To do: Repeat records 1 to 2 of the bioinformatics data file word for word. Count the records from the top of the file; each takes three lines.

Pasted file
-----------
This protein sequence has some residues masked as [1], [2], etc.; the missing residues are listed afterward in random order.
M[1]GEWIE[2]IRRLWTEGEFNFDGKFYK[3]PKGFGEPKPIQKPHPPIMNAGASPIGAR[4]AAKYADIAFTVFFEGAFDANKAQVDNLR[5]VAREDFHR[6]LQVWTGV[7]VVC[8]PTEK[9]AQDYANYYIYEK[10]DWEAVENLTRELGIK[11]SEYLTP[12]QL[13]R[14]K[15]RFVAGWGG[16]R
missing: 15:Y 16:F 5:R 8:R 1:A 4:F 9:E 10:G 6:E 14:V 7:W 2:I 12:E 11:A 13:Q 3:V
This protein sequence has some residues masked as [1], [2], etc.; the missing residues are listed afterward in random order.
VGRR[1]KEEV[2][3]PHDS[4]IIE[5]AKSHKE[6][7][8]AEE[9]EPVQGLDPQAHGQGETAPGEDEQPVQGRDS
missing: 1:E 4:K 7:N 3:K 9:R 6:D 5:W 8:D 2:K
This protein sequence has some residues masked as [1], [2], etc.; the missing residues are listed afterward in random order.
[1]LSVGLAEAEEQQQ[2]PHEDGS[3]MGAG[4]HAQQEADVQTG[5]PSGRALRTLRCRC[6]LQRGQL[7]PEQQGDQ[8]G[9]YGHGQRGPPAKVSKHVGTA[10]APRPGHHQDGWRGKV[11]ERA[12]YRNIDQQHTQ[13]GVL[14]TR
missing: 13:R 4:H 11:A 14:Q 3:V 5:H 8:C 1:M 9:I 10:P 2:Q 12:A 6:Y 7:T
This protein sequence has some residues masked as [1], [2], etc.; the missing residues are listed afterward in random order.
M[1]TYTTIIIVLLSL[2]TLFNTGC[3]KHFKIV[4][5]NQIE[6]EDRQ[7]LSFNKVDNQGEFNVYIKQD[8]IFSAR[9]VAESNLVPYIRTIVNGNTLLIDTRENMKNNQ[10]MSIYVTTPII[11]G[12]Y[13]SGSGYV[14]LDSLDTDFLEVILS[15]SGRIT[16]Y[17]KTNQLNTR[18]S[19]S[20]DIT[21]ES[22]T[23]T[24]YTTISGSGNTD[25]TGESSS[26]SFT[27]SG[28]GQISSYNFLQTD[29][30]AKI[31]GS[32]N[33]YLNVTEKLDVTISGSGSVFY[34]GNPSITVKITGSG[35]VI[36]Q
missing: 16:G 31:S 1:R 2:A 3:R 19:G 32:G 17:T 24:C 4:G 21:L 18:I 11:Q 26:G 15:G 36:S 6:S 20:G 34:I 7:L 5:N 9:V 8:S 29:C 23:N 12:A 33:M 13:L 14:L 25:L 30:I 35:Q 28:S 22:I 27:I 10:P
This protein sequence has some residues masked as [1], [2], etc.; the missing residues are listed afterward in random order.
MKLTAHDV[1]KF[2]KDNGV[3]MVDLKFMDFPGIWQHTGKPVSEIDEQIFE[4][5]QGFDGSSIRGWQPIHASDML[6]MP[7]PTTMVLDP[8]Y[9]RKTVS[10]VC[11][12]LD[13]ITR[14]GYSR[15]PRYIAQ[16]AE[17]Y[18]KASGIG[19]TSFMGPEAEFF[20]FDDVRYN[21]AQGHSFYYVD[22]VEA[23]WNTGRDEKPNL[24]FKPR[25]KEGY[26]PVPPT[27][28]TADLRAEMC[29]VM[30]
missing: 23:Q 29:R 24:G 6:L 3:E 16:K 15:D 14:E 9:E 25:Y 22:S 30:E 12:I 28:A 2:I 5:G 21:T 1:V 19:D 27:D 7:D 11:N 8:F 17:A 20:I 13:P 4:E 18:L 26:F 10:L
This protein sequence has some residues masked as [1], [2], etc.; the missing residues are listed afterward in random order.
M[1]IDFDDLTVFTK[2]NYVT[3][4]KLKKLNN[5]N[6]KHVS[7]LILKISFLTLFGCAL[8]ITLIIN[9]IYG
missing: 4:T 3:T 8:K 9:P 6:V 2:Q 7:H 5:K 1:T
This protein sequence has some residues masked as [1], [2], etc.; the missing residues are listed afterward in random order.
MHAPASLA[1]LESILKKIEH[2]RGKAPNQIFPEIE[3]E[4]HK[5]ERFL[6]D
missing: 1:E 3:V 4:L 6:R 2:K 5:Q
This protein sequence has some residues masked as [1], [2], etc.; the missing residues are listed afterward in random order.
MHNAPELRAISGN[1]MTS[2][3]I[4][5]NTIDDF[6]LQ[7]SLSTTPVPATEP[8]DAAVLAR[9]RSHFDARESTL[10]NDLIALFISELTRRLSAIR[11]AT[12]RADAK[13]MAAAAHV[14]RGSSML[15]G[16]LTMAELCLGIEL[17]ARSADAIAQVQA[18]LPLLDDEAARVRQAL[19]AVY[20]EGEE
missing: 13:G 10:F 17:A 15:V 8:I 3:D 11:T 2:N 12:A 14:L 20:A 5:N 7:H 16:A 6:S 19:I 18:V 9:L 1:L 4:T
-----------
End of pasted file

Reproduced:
This protein sequence has some residues masked as [1], [2], etc.; the missing residues are listed afterward in random order.
M[1]GEWIE[2]IRRLWTEGEFNFDGKFYK[3]PKGFGEPKPIQKPHPPIMNAGASPIGAR[4]AAKYADIAFTVFFEGAFDANKAQVDNLR[5]VAREDFHR[6]LQVWTGV[7]VVC[8]PTEK[9]AQDYANYYIYEK[10]DWEAVENLTRELGIK[11]SEYLTP[12]QL[13]R[14]K[15]RFVAGWGG[16]R
missing: 15:Y 16:F 5:R 8:R 1:A 4:F 9:E 10:G 6:E 14:V 7:W 2:I 12:E 11:A 13:Q 3:V
This protein sequence has some residues masked as [1], [2], etc.; the missing residues are listed afterward in random order.
VGRR[1]KEEV[2][3]PHDS[4]IIE[5]AKSHKE[6][7][8]AEE[9]EPVQGLDPQAHGQGETAPGEDEQPVQGRDS
missing: 1:E 4:K 7:N 3:K 9:R 6:D 5:W 8:D 2:K